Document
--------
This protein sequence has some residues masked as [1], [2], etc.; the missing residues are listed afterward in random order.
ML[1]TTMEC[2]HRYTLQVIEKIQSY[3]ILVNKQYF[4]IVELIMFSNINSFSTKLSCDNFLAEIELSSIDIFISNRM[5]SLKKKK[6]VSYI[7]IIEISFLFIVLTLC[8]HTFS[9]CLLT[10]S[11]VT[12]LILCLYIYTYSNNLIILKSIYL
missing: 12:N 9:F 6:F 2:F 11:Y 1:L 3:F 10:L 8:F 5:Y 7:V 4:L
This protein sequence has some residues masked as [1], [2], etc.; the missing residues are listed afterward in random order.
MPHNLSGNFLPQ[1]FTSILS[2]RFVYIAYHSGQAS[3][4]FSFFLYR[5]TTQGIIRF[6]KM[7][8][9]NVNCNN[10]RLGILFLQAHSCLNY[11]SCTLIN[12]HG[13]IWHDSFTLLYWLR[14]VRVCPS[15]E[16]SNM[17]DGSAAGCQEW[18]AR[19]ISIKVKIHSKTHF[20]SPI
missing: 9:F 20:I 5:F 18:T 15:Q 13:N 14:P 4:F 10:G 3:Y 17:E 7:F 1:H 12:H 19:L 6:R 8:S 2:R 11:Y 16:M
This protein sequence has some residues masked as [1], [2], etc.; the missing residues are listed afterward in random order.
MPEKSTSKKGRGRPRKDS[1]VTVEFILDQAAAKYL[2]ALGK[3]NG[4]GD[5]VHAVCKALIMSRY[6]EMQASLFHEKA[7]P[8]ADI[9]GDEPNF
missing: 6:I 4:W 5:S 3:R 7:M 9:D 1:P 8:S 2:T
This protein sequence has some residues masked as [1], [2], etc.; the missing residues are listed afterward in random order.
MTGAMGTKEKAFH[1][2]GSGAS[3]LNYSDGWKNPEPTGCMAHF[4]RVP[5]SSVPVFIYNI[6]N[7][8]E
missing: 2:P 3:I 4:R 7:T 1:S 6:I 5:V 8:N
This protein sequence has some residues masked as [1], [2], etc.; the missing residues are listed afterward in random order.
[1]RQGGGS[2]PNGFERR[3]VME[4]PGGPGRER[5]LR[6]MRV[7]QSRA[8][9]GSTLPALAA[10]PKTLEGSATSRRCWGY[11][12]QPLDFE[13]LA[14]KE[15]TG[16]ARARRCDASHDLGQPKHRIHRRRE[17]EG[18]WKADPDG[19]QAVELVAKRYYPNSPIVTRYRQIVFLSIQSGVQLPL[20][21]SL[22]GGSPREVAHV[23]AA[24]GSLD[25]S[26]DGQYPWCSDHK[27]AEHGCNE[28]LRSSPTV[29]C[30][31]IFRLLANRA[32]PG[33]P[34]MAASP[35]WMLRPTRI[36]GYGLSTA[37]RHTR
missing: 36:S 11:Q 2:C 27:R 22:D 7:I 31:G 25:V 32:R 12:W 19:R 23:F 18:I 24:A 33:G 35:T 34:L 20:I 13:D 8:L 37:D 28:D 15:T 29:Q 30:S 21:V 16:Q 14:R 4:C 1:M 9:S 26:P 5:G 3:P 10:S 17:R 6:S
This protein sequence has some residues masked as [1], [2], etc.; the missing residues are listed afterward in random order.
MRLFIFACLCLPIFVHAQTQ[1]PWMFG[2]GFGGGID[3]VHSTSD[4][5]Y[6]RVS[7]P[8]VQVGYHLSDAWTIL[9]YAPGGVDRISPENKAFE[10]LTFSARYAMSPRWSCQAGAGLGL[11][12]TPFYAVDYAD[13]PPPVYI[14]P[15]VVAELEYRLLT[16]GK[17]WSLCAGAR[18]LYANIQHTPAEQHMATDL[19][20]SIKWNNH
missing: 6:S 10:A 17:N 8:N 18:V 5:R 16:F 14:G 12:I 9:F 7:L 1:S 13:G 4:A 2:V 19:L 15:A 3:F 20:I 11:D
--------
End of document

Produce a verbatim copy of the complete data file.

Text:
This protein sequence has some residues masked as [1], [2], etc.; the missing residues are listed afterward in random order.
ML[1]TTMEC[2]HRYTLQVIEKIQSY[3]ILVNKQYF[4]IVELIMFSNINSFSTKLSCDNFLAEIELSSIDIFISNRM[5]SLKKKK[6]VSYI[7]IIEISFLFIVLTLC[8]HTFS[9]CLLT[10]S[11]VT[12]LILCLYIYTYSNNLIILKSIYL
missing: 12:N 9:F 6:F 2:F 11:Y 1:L 3:F 10:L 8:F 5:Y 7:V 4:L
This protein sequence has some residues masked as [1], [2], etc.; the missing residues are listed afterward in random order.
MPHNLSGNFLPQ[1]FTSILS[2]RFVYIAYHSGQAS[3][4]FSFFLYR[5]TTQGIIRF[6]KM[7][8][9]NVNCNN[10]RLGILFLQAHSCLNY[11]SCTLIN[12]HG[13]IWHDSFTLLYWLR[14]VRVCPS[15]E[16]SNM[17]DGSAAGCQEW[18]AR[19]ISIKVKIHSKTHF[20]SPI
missing: 9:F 20:I 5:F 18:T 15:Q 13:N 14:P 4:F 10:G 3:Y 17:E 7:F 1:H 12:H 19:L 6:R 8:S 2:R 11:Y 16:M
This protein sequence has some residues masked as [1], [2], etc.; the missing residues are listed afterward in random order.
MPEKSTSKKGRGRPRKDS[1]VTVEFILDQAAAKYL[2]ALGK[3]NG[4]GD[5]VHAVCKALIMSRY[6]EMQASLFHEKA[7]P[8]ADI[9]GDEPNF
missing: 6:I 4:W 5:S 3:R 7:M 9:D 1:P 8:S 2:T
This protein sequence has some residues masked as [1], [2], etc.; the missing residues are listed afterward in random order.
MTGAMGTKEKAFH[1][2]GSGAS[3]LNYSDGWKNPEPTGCMAHF[4]RVP[5]SSVPVFIYNI[6]N[7][8]E
missing: 2:P 3:I 4:R 7:T 1:S 6:I 5:V 8:N
This protein sequence has some residues masked as [1], [2], etc.; the missing residues are listed afterward in random order.
[1]RQGGGS[2]PNGFERR[3]VME[4]PGGPGRER[5]LR[6]MRV[7]QSRA[8][9]GSTLPALAA[10]PKTLEGSATSRRCWGY[11][12]QPLDFE[13]LA[14]KE[15]TG[16]ARARRCDASHDLGQPKHRIHRRRE[17]EG[18]WKADPDG[19]QAVELVAKRYYPNSPIVTRYRQIVFLSIQSGVQLPL[20][21]SL[22]GGSPREVAHV[23]AA[24]GSLD[25]S[26]DGQYPWCSDHK[27]AEHGCNE[28]LRSSPTV[29]C[30][31]IFRLLANRA[32]PG[33]P[34]MAASP[35]WMLRPTRI[36]GYGLSTA[37]RHTR
missing: 36:S 11:Q 2:C 27:R 22:D 7:I 31:G 25:V 32:R 12:W 19:R 23:F 18:I 24:A 33:G 35:T 34:L 20:I 13:D 8:L 37:D 28:D 15:T 29:Q 30:S 21:V 16:Q 14:R 4:C 1:M 9:S 26:P 5:G 3:P 10:S 17:R 6:S
This protein sequence has some residues masked as [1], [2], etc.; the missing residues are listed afterward in random order.
MRLFIFACLCLPIFVHAQTQ[1]PWMFG[2]GFGGGID[3]VHSTSD[4][5]Y[6]RVS[7]P[8]VQVGYHLSDAWTIL[9]YAPGGVDRISPENKAFE[10]LTFSARYAMSPRWSCQAGAGLGL[11][12]TPFYAVDYAD[13]PPPVYI[14]P[15]VVAELEYRLLT[16]GK[17]WSLCAGAR[18]LYANIQHTPAEQHMATDL[19][20]SIKWNNH
missing: 6:S 10:A 17:N 8:N 18:V 5:R 16:F 14:G 12:I 9:F 7:L 1:S 13:G 4:A 2:V 19:L 15:A 3:F 20:I 11:D